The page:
BREAKING: Biden administration to prioritize transgender migrants seeking to cross US border
By Libby Emmons | The Post Millennial
The Biden administration is expanding its priorities to include families with young children and people who identify as transgender.
The Biden administration, which effectively announced an open-door policy for migrant children crossing the border alone, is expanding their priorities to include families with young children and people who identify as transgender. Vice President Kamala Harris has called violence against LGBT persons a “root cause” of migration.
The administration is opening up exceptions to a pandemic-inspired public health order that was put in place last year, and is increasing the allowances for “humanitarian exceptions,” NPR reports. Those restrictions, put in place by the CDC, come under Title 42.
The White House isn’t publicizing this change in allowable entry criteria so as to not spark another migration boom, such as the one that happened when they announced to the world that unaccompanied minor children would be allowed to cross without exception. These children were promised housing, food, and an education if they made it to the border and crossed on their own. Border detainment facilities are already reported to be at capacity.
This led to a massive uptick in illegal border crossings by kids, and human traffickers were the ones to benefit. In the wake of this policy being enacted and announced, children could be seen being dropped over the border wall by human traffickers, as well as needing to be rescued by CBP while wandering alone near the border.
These “humanitarian exceptions” are for those who are believed to be more vulnerable than the average illegal migrant, due to the danger of living in towns on the Mexican side of the border, where people typically wait to cross.
But the criteria for entry isn’t clear to border control agencies. The administration is working with a consortium of not-for-profit groups and NGO’s to figure out who should be let in based on their level of vulnerability.
Raymundo Tamayo at the International Rescue Committee, which is one of the groups working with the administration, said that “It is an effort to streamline this kind of humanitarian exemption to provide more of a safe and orderly mechanism so that the US government can process certain individuals who are displaced in Mexico and in vulnerable situations.”
This new system of putting families and transgender persons to the front of the line for asylum and border crossing began on “a small scale in El Paso” last week, and is expected to be put in place across the US-Mexico border. Migrants will be interviewed on the Mexican side of the border before gaining entry.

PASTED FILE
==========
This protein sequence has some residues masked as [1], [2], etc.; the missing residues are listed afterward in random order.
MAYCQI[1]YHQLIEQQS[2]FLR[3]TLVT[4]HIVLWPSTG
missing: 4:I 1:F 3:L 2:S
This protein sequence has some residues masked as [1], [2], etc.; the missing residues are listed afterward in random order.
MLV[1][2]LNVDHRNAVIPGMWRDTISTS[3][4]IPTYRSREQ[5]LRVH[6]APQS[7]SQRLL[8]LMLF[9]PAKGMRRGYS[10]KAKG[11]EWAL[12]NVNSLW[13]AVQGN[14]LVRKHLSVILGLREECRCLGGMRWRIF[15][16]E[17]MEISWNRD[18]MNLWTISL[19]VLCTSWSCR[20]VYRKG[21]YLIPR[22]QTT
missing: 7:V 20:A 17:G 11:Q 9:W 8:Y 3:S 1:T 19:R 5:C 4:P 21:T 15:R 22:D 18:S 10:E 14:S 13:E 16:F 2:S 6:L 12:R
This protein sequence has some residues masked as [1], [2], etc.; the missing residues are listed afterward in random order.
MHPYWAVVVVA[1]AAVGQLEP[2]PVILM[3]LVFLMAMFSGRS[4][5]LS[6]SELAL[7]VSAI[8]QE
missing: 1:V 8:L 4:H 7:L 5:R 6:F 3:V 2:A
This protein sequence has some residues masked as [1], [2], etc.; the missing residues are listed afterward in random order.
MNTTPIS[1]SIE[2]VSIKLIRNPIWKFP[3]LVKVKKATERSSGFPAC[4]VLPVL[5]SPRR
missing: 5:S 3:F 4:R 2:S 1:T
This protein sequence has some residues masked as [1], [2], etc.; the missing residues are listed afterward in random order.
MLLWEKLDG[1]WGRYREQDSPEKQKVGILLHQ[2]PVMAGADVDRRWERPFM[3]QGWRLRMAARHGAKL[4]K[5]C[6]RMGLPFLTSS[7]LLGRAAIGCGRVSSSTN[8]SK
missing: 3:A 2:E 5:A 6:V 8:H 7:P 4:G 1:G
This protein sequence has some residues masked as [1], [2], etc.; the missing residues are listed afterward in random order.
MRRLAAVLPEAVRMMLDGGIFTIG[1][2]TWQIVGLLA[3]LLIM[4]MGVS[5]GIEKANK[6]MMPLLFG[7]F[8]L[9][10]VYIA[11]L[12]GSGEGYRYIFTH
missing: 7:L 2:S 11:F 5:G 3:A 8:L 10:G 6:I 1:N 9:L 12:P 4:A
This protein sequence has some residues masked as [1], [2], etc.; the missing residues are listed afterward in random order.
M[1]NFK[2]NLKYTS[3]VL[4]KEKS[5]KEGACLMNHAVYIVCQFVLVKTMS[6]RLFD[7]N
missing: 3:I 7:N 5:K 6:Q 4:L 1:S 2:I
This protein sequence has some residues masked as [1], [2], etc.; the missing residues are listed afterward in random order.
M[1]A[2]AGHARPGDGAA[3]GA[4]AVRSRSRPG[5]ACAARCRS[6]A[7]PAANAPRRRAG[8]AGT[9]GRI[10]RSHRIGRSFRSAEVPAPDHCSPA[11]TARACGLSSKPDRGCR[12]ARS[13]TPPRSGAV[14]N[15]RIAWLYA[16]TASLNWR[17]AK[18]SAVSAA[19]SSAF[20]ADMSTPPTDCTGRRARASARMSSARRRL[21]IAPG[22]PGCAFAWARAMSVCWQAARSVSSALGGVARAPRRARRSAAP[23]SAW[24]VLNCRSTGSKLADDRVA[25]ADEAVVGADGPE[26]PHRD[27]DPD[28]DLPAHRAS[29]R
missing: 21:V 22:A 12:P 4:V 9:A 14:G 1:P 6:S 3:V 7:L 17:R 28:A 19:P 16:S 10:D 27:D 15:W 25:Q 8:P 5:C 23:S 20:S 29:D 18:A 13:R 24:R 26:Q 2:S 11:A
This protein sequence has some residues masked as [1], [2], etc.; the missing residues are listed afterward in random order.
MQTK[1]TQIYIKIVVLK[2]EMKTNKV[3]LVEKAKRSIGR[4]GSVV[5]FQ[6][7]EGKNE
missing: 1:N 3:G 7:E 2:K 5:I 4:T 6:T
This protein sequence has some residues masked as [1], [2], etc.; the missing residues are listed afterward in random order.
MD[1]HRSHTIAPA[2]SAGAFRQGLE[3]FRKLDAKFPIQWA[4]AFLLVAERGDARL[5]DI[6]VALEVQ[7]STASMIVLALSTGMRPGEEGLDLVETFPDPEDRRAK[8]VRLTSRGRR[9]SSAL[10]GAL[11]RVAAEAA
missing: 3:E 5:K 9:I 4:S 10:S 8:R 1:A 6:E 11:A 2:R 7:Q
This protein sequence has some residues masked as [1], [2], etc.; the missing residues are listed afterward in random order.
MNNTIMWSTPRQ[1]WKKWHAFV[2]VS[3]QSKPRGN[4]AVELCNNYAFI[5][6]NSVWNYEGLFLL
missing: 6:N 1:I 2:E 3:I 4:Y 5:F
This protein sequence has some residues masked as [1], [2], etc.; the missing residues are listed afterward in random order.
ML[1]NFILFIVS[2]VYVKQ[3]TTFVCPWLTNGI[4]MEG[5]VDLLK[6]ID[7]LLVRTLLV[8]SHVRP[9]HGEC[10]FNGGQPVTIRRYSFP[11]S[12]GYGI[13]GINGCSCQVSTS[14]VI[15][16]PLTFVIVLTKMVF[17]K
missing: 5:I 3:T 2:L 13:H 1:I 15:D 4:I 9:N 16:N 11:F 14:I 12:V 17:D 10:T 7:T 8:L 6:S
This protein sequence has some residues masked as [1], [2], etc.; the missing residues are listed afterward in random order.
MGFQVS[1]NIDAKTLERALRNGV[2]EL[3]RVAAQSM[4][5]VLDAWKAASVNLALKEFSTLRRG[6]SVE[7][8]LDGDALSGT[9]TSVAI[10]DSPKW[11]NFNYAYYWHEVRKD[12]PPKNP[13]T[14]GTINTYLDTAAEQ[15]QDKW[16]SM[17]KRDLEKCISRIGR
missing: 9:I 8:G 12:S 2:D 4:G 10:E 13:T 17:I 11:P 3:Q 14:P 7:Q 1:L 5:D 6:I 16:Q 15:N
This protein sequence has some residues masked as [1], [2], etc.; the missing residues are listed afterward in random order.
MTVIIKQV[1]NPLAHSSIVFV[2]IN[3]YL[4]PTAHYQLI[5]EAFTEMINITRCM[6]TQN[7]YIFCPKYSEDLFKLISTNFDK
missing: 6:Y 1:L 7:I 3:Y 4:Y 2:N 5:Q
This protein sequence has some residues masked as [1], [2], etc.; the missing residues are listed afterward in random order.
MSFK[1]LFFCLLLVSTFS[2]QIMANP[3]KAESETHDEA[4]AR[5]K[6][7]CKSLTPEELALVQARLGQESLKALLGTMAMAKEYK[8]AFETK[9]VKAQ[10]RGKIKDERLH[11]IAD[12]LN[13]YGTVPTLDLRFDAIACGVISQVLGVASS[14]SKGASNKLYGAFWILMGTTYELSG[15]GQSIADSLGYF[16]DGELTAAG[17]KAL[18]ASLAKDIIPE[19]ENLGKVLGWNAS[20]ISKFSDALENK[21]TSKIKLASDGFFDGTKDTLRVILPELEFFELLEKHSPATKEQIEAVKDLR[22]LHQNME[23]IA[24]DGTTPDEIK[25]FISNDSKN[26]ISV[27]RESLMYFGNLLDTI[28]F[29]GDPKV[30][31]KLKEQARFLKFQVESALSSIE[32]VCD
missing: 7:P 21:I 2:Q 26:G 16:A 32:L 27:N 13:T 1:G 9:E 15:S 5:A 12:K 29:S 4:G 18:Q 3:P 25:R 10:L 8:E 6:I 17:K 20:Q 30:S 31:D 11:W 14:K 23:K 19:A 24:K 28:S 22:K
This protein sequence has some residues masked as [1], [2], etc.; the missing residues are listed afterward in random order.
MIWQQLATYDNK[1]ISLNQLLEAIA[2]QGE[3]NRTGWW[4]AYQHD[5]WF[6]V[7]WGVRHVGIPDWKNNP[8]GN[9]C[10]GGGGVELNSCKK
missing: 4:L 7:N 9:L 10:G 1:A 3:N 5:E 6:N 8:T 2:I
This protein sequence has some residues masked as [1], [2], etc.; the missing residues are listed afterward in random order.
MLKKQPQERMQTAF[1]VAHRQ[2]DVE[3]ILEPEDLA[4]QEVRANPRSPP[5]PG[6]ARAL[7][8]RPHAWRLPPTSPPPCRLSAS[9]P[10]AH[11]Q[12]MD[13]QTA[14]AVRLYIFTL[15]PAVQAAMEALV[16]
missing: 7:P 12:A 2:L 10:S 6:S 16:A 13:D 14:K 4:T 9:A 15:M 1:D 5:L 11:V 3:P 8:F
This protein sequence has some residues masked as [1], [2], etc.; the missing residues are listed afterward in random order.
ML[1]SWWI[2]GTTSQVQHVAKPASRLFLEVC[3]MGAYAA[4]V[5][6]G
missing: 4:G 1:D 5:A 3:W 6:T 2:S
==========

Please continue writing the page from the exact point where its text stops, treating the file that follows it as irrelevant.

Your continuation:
But it’s hard to know what the criteria are said Ruben Garcia, who runs a non-profit called Annunciation House in El Paso that provides shelter for migrants on a temporary basis.
“What exactly is the criteria, who chooses them; that I can’t tell you,” he said. “I just don’t know.”
About 32,500 people were allowed entry for asylum claims in April, including many single adults, and families with small children. The number of humanitarian exceptions has not been released, but these entries are not counted among the number of illegal entries. April asylum seekers were about 1,800, which is about double from March.
NPR reports that “Transgender migrants also have been allowed recently to cross through ports of entry to be processed by U.S. immigration authorities and released to reunite with family or sponsors while their asylum cases move through immigration court.”
Homeland Security Department spokeswoman Sarah Peck said “We are working to streamline a system for identifying and lawfully processing particularly vulnerable individuals who warrant humanitarian exceptions under the order.”
“This humanitarian exception process involves close coordination with international and non-governmental organizations in Mexico and COVID-19 testing before those identified through this process are allowed to enter the country,” Peck said.
This was both increase from March’s already high numbers, and a number that has not been matched for a single month since April 2000, when CBP encountered 182,613 people crossing the border. CBP apprehended 15,918 unaccompanied children in March as well, 13,962 in April. Video of migrants crossing with young children was troubling.